Escape the four walls of your lockdown home and go on holiday with four modern Scottish artists, via paintings in UK public collections.
The stimulus provided by visiting new places is captured in Mediterranean Hill Town of 1923 by William McCance (1894-1970). He was born in Cambuslang and trained at Glasgow School of Art. During World War One he was imprisoned as a conscientious objector, but was given leave to marry the artist Agnes Miller Parker (1895-1980) in 1918. Two years later they moved to London where they were amongst the few Scottish artists in the English capital to engage with modernism between the wars.
McCance began Mediterranean Hill Town after visiting Bogliasco, near Genoa. Its distinctive viaduct can be seen towards the upper right. Responding to his foreign surroundings, McCance created an extraordinarily complex scene of steps, walls, buildings, paths and archways. The town appears part living organism, part machine with the building towering over it at the upper left akin to a robot’s head. The severely schematised forms writhe around in the dense foreground, giving way to the simplified hills and sky at the top of the composition. The painting was purchased from McCance’s second wife, Margaret McCance, in 1974 by Dundee Art Galleries & Museums, with the assistance of the National Fund for Acquisitions.
The first place that many people head to when they go on holiday is to the beach. Alberto Morrocco (1917-98) portrays the joy of unwinding at the seaside in Bathing Tent and Boat of 1976. Born in Aberdeen to Italian immigrant parents, Morrocco trained at nearby Gray’s School of Art. During World War Two he was detained as an enemy alien in Edinburgh Castle. He went on to teach at Duncan of Jordanstone College of Art in Dundee for over thirty years.
Morrocco visited Italy for the first time since childhood in 1950 and returned regularly thereafter, as well as travelling throughout Europe and beyond. Bathing Tent and Boat is divided into three almost equal horizontal bands, from sand to sea to sky. The monumental forms of the bathing tents in the foreground give way to sunshades stretched out in front; they lead the eye to the masts of the boat on the foreshore. A solitary boat can be seen in the distance, close to where the serene sea joins the horizon. The green of the seated woman’s top introduces a colour highlight, whilst the standing man’s tanned body is evidence of extended periods spent under the sun. The introduction of the graphics ‘20’ on the left-hand tent and ‘MARIA’ on the boat and, indeed, the artist’s signature at the lower left, contrast with the flat blocks of colour which make up the majority of the image. The atmosphere is calm and the scene inviting, in a painting which was bequeathed by Mrs Diane Maud Stirling-King to Manchester Art Gallery in 2003, through the Art Fund.
Having explored their immediate surroundings, many holidaymakers then strike out to discover the wider region in which they find themselves. Anne Redpath (1895-1965) celebrates the rural setting of a Spanish village in a work of that name made in about 1950. Born in Galashiels, Redpath studied concurrently at Edinburgh College of Art and Moray House College of Education. In 1920 she married the architect James Beattie Michie (1891-1965) and they moved to France, where they lived for fourteen years. On her return to Scotland with their children, Redpath eventually settled in Edinburgh and enjoyed regular painting trips abroad.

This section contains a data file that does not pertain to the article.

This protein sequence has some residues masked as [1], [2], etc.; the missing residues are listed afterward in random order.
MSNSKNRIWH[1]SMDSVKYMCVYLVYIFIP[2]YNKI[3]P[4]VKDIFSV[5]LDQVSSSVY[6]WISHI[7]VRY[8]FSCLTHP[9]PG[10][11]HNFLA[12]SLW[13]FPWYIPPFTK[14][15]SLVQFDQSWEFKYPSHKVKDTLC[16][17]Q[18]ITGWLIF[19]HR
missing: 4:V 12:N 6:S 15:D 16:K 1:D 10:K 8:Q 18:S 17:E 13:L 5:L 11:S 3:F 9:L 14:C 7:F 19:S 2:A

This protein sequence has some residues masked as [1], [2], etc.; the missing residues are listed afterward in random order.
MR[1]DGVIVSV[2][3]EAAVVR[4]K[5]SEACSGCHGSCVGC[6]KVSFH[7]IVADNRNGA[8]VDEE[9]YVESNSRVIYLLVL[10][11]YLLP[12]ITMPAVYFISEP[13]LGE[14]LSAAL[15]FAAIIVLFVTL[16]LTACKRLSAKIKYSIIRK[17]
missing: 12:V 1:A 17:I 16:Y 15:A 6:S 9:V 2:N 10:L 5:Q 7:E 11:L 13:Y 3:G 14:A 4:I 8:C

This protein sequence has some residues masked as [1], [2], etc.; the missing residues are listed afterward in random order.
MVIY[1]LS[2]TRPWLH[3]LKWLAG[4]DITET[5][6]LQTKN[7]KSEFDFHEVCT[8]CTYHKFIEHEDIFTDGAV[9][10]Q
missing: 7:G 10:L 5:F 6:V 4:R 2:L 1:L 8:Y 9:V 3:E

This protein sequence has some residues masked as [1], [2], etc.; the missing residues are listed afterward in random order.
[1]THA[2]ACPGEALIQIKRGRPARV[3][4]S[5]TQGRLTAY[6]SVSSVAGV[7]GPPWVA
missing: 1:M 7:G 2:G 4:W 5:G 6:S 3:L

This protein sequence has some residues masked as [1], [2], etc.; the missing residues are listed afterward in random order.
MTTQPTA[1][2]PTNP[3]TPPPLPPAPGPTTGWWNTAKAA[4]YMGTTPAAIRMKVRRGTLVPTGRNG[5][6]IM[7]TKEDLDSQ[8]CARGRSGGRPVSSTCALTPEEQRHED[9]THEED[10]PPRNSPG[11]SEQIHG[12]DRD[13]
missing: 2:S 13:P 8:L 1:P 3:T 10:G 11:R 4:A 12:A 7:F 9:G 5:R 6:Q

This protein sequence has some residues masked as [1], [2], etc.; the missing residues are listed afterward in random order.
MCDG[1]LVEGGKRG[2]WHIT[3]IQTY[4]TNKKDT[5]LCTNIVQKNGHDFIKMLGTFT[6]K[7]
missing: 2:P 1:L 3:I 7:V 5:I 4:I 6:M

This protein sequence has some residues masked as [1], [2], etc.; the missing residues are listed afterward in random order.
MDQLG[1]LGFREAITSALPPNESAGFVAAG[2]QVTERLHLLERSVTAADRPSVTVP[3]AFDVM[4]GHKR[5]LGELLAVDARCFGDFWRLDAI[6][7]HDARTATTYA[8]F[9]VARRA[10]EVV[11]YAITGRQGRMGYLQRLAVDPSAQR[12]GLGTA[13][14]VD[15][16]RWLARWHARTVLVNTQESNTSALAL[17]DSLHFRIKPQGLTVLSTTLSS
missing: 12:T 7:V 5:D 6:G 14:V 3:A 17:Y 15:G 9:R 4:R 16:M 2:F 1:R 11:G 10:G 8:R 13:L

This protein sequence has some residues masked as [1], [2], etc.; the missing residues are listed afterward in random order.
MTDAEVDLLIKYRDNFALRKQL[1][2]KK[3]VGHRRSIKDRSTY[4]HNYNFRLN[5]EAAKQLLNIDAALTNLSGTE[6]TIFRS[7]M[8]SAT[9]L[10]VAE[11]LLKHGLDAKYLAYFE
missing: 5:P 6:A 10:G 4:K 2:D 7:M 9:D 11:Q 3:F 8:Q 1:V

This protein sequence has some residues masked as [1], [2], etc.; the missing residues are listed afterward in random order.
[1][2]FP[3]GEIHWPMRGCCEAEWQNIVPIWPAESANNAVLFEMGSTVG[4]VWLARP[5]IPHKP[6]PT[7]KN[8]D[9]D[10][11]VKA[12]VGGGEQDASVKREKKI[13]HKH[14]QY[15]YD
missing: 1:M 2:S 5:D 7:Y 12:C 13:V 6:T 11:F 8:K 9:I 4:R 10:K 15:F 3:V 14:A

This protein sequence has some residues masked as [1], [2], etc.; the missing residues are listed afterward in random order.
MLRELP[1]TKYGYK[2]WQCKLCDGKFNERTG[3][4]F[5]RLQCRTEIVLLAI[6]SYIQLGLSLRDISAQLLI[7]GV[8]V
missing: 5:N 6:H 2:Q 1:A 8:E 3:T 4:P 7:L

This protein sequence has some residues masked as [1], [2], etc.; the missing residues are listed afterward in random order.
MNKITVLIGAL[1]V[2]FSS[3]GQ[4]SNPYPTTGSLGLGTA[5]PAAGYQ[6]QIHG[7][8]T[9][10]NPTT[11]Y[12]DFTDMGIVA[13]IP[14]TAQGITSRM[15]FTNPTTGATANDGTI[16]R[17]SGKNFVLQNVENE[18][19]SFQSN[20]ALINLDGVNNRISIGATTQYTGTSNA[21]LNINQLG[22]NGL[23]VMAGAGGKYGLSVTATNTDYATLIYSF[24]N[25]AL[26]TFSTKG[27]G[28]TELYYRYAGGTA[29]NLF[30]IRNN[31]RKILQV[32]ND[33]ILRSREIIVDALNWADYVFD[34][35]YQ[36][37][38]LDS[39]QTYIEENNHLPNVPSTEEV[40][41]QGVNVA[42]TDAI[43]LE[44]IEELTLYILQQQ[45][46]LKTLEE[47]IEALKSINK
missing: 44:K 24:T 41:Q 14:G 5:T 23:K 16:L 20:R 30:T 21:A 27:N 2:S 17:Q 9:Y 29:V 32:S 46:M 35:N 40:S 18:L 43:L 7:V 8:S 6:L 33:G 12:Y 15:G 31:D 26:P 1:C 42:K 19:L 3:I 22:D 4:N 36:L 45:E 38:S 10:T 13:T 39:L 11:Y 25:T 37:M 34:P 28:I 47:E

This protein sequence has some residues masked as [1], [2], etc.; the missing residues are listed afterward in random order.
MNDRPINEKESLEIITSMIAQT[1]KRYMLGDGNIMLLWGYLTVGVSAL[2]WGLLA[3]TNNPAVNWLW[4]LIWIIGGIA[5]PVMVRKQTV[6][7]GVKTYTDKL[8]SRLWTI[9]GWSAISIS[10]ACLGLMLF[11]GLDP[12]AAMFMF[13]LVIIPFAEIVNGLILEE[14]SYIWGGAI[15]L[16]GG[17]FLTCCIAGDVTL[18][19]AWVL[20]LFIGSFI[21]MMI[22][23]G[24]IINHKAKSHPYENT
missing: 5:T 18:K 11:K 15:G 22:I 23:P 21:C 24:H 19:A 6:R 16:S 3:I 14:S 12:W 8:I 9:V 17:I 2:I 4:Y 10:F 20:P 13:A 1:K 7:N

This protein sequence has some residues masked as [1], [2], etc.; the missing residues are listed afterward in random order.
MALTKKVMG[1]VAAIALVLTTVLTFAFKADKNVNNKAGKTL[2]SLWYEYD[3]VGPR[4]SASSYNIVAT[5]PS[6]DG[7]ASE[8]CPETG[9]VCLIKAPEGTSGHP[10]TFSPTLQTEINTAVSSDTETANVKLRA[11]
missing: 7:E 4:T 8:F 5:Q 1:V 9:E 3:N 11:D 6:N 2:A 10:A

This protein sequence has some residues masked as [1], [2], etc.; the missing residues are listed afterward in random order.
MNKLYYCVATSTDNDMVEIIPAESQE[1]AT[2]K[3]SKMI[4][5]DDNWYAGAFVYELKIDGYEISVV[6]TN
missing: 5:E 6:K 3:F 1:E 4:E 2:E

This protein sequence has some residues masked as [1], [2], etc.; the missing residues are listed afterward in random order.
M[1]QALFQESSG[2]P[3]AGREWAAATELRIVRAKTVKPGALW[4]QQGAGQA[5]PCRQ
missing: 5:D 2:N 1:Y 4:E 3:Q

In Spanish Village, Redpath shows the clustered white buildings of the titular village surrounded by cultivated fields. They give way to olive tree groves in the foreground and looming mountains in the background. A gentle palette based on shades of blue, green, grey and pink is used to convey a sense of warmth with a threat of rain. Thickly applied paint provides texture and suggests form, whilst gestural details, such as those indicating windows, are combined with the expansive rendering of mid-distance buildings and the sky. Painted from a high vantage point, the scene is unpopulated but not eerily so, enticing tourists to visit the village. The work was bequeathed by Margaret Davies to the National Museum Wales in 1963.
Summer 1914 (Margaret Morris) of 1934 by the Scottish Colourist John Duncan Fergusson (1874-1961) encapsulates holiday relaxation and the blissful shedding of normal responsibilities and concerns. Born in Leith, Fergusson studied sporadically at the Académies Colarossi and Julian in Paris before moving to the French capital in 1907. There he was able to witness and indeed contribute to the birth of modern art before moving to the south of France in 1913. That year he met the dance pioneer Margaret Morris (1891-1980) with whom he spent the rest of his life.
Morris stayed with Fergusson in the Cap d’Antibes during the summer of 1914 and it was this idyllic period which he recalled when he painted Summer 1914 (Margaret Morris) twenty years later. Morris is seen reclining in a hammock, with her arms entwined above her head. The hammock is strung up within a sun-dappled natural arbour, which gives way to a full-length woman standing in the middle distance. The image oozes with languid sensuality. Morris was to recall ‘the wonder of that summer…passes all description…I remember standing on the tiny balcony and saying to myself – nothing can ever be as perfect as this’. However, it was whilst there that the couple learnt of the outbreak of World War One and their French arcadia came to an abrupt end. The painting was given to Perth and Kinross Council by the J. D. Fergusson Art Foundation – established by Morris after the artist’s death – in 1991.
Here’s hoping that memories of past holidays will provide some consolation to those unable to get away this summer. For others lucky enough to be able to travel, this year’s holiday will surely be all the more appreciated coming after lockdown.